“This island needed to be chunkier and ‘heavier’ than a standard 36″ island,” she says, noting it reaches to 60″ at the broadest point along its curved top. “I wanted to use that width to provide more storage and to tighten up the walkways so they weren’t too wide.”
The island’s Omega Cabinetry Dynasty Series base echoes the same Pumice stain as the cooking island. The designer also included Infinity Collection details, such as turned support legs. Additional details include a pair of custom Hubbardton Forge pendant lights that hover above the island and complement the chandelier in the breakfast nook.
Ketchen also tied both islands together visually via their Copenhagen granite tops.
“They fell in love with the stone,” she says. “It’s beautiful and has a lot of movement.”
To keep the kitchen from becoming too busy, Ketchen suggested a ‘quieter’ stone for the perimeter countertops, including those on each side of the paneled Sub-Zero refrigerator as well as at the coffee station and bar area.
“I often recommend quartz for perimeter countertops, usually something solid if a ‘wild’ grain stone is used on the island,” she notes. “But these clients really wanted natural stone. I helped them search for something complementary and we found this Calacatta quartzite. It really complements the granite and keeps the busy stone from overpowering the space.”
Ketchen also set the perimeters apart from the islands by choosing a creamy white Magnolia paint finish for the maple cabinetry to differentiate it from the Pumice-colored alder islands.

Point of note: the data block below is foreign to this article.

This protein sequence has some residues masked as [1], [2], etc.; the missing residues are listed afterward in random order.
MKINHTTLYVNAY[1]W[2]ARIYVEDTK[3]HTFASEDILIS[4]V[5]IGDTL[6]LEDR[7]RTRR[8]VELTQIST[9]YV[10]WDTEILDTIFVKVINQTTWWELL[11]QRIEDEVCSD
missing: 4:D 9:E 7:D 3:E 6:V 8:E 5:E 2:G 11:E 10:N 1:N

Additional elements in the refrigerator surround include glass upper cabinets with curved mullion details and drawer base cabinets with organized storage accessories, including cutlery dividers and a peg system for dishes. To pull the refrigerator into the space and closer to the islands, Ketchen deepened the wall by adding a tall, narrow pantry with rollouts behind each cabinet that flanks the refrigerator.
“These cabinets bump the refrigerator further into the work triangle,” she says, noting they also offer additional storage. “Without them, the refrigerator would have been too far away from the islands.”
The kitchen’s addition gave Ketchen enough space to include a bar area as well as a coffee station. The bar, set at an angle, repeats the curved mullion glass doors and features dual refrigerator drawers and a pass-through that offers a view into the living room. The Calacatta quartzite countertop, which overhangs into the adjoining space, coordinates quietly with elements on both sides.
Ketchen’s clients also wanted to include a tall wine refrigerator. Since the bar couldn’t accommodate the appliance, she incorporated a Sub-Zero unit into the adjacent coffee station, adding an undercabinet ice maker beside it. On the opposite end of the coffee station, Ketchen complemented the wine refrigerator with storage cubes for champagne. In between, the designer added more storage, including dual lift-up garage doors to conceal the couple’s coffee maker as well as their blender and mixer.
“They really wanted a coffee station for entertaining and for when they have overnight guests,” she says, noting that they wanted to give visitors easy access, yet close off the area when not in use.
“My clients were very involved with every inch of their new kitchen,” she continues. “I love customizing a design to get a space just the way a client wants it. And this kitchen really is customized for the way they live…and they love it!”
Source | Kitchen & Bath Design News